Post Tagged with: "investing"

Overbought

Overbought

“I had to cover my shorts.” That’s what my friend Matt told me after the company came out with its quarterly earnings and issued upbeat projections. I asked Matt, “how long are you going to keep shorting these companies. This is like the 10th time you’ve been forced to cover.” I don’t remember anymore how Matt responded. But I do […]

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Policy divergence revisited

Policy divergence revisited

Three years ago, the Fed had begun tightening and all other central banks were still on easy street. Now, we are at an inflection point where other central banks are likely to tighten more than the Fed. That’s negative for the US dollar and positive for longer duration US Treasuries.

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More on why Trump’s woes aren’t driving markets

More on why Trump’s woes aren’t driving markets

This is a brief follow-up on the last post I wrote about how markets aren’t freaking out about the Trump scandals. I wrote that “this is only one day. What is happening with Trump – while negative – will not change the arc of the US economy and markets.” And we see that this is true today.

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The divergence in equity and credit markets

The divergence in equity and credit markets

This chart speaks volumes about the Trump rally.

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A few comments on the end of secular stagnation

The failure of Japan’s grand monetary policy experiment to meet expectations is a warning sign we all should heed. But right now fears of so-called secular stagnation have receded as the global economy has roared back to life. We should not dismiss the threat of secular stagnation so easily. Here’s why.

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The Trump Rally is over

The Trump Rally is over

A lot of people are saying the rally in shares since early November that took the Dow over 20,000 is exhausted. That may be the case. However, short of a 1987-style crash, we’re going to have see a recession before shares retreat dramatically from present levels. And the data don’t support the thesis that a recession is coming anytime soon. Instead, we are now seeing a re-acceleration of growth from a mid-cycle slowdown. And that is supportive of shares.

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Black Swan Investing and the breakup of Europe

This isn’t going to be a thematic post on how to profit from Europe’s breakup, despite the sinister title. Instead, it’s a potpourri post – a mashup of different ideas I have right now and want to run by you to organize my thinking about them. I used to do this a lot more in the past – and I found it useful; I hope you did too. So for lack of a coherent theme, I chose the title above. Here goes.

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A short squeeze in government bonds?

A short squeeze in government bonds?

This summer – when stock markets across the globe began to rally after their post-Brexit collapse, bond markets put in a top. US 10-year yields bottomed at 1.35% on July 8th. And in the time since, they have zoomed to over 2.5%. In short, while stock markets have rewarded investors, bond investors have taken a beating. What’s happening here?

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Demographics are driving wages lower, which is negative for investment returns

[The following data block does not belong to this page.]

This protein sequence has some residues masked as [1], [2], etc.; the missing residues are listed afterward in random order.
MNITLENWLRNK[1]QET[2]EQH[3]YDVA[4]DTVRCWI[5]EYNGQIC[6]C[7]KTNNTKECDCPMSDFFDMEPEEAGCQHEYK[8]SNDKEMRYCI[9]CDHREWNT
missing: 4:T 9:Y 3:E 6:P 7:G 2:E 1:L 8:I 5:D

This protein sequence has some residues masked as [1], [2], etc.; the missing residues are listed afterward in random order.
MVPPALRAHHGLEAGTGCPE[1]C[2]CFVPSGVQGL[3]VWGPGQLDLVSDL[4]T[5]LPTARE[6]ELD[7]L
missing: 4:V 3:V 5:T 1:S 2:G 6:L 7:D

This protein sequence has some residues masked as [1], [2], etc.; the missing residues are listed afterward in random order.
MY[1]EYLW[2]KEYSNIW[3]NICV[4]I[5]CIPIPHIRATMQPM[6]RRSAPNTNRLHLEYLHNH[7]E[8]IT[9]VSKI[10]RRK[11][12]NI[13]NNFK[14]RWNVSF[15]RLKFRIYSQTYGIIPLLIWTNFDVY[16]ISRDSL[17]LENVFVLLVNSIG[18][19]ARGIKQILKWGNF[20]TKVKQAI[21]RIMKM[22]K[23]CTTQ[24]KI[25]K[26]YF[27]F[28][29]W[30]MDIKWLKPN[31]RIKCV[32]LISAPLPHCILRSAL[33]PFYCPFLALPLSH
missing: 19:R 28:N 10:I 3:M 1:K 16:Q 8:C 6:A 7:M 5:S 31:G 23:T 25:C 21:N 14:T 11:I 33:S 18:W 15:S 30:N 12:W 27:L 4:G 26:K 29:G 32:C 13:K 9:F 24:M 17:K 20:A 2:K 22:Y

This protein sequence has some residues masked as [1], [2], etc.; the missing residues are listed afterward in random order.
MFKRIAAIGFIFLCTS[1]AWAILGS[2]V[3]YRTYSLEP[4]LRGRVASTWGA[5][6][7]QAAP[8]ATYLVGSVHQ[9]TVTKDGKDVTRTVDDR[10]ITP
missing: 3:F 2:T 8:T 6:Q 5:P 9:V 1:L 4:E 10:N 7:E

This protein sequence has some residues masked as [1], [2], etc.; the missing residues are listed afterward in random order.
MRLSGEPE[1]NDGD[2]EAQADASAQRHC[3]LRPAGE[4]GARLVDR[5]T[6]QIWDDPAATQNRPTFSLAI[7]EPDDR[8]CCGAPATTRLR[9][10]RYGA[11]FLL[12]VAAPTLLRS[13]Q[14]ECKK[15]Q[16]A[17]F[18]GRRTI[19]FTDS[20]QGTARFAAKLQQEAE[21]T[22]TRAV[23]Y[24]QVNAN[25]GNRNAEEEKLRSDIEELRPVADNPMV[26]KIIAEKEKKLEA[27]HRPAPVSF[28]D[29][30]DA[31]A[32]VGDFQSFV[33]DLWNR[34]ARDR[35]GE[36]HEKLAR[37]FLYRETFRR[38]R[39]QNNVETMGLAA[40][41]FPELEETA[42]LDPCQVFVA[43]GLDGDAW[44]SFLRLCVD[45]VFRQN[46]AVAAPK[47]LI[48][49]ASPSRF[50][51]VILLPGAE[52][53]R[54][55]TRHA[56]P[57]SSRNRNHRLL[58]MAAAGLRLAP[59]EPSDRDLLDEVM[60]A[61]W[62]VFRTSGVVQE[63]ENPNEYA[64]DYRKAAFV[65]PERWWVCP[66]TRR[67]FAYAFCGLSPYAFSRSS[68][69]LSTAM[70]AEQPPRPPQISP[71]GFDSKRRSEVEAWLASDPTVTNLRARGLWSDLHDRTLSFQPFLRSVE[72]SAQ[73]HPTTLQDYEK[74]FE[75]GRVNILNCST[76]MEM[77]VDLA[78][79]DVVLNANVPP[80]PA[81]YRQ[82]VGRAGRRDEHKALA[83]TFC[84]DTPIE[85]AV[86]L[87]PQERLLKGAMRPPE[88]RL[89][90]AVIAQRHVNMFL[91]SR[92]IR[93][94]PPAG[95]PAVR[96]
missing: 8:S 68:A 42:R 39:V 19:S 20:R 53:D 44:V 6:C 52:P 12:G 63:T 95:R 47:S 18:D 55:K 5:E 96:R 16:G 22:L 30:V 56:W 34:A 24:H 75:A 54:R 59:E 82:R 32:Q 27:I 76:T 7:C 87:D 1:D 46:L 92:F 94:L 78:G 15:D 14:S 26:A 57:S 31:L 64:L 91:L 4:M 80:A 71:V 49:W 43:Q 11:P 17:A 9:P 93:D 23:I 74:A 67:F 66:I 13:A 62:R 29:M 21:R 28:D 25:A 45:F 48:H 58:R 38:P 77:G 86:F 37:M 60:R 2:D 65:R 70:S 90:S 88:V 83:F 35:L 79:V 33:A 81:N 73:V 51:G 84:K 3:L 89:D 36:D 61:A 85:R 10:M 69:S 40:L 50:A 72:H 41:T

Demographics are driving wages lower, which is negative for investment returns

For managers of money, the post-crisis low growth world has had major implications for asset allocation strategies. Assumptions about returns are greatly affected by the both monetary easing used to counteract the slowing and the yield curve flattening indicative of that easing’s ineffectiveness. Recent research on demographic trends and wage growth suggest trends now in place may continue, with grave implications on returns.

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The EU as a larger Germany post-Brexit and Hugh Hendry’s Eclectica Fund commentary

The EU as a larger Germany post-Brexit and Hugh Hendry’s Eclectica Fund commentary

Stocks have mostly recovered since Brexit and the strong dollar and Yen have reversed much of their overvaluation in recent days. The question remains as to what the fallout from the UK’s departure from the EU will be. I continue to believe the near-term economic impact will be muted, and that Brexit will come to be seen as mostly a political event. But it is a political event with wide-reaching potential ramifications.

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Signals of slowing

Today’s post is going to be a bit of a hodge podge because I didn’t have a single theme to report on as I started out. If I had to give this post a title, the overarching theme would be “signals of slowing”. What I am seeing is nothing to be alarmed about per se. However, we should be cognizant […]

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Asset allocation in a period of wealth mean reversion

Asset allocation in a period of wealth mean reversion

Mean Reversion of Wealth is one of the six structural mega-trends that we have identified. As is pretty obvious when looking at chart 2, wealth creation during the great bull market of 1981-2000 was quite extraordinary and, in our opinion, unlikely to be repeated anytime soon. Wealth simply cannot outgrow GDP indefinitely, as it has done in most years since the early 1980s. It is only a question of time before mean reversion kicks in.

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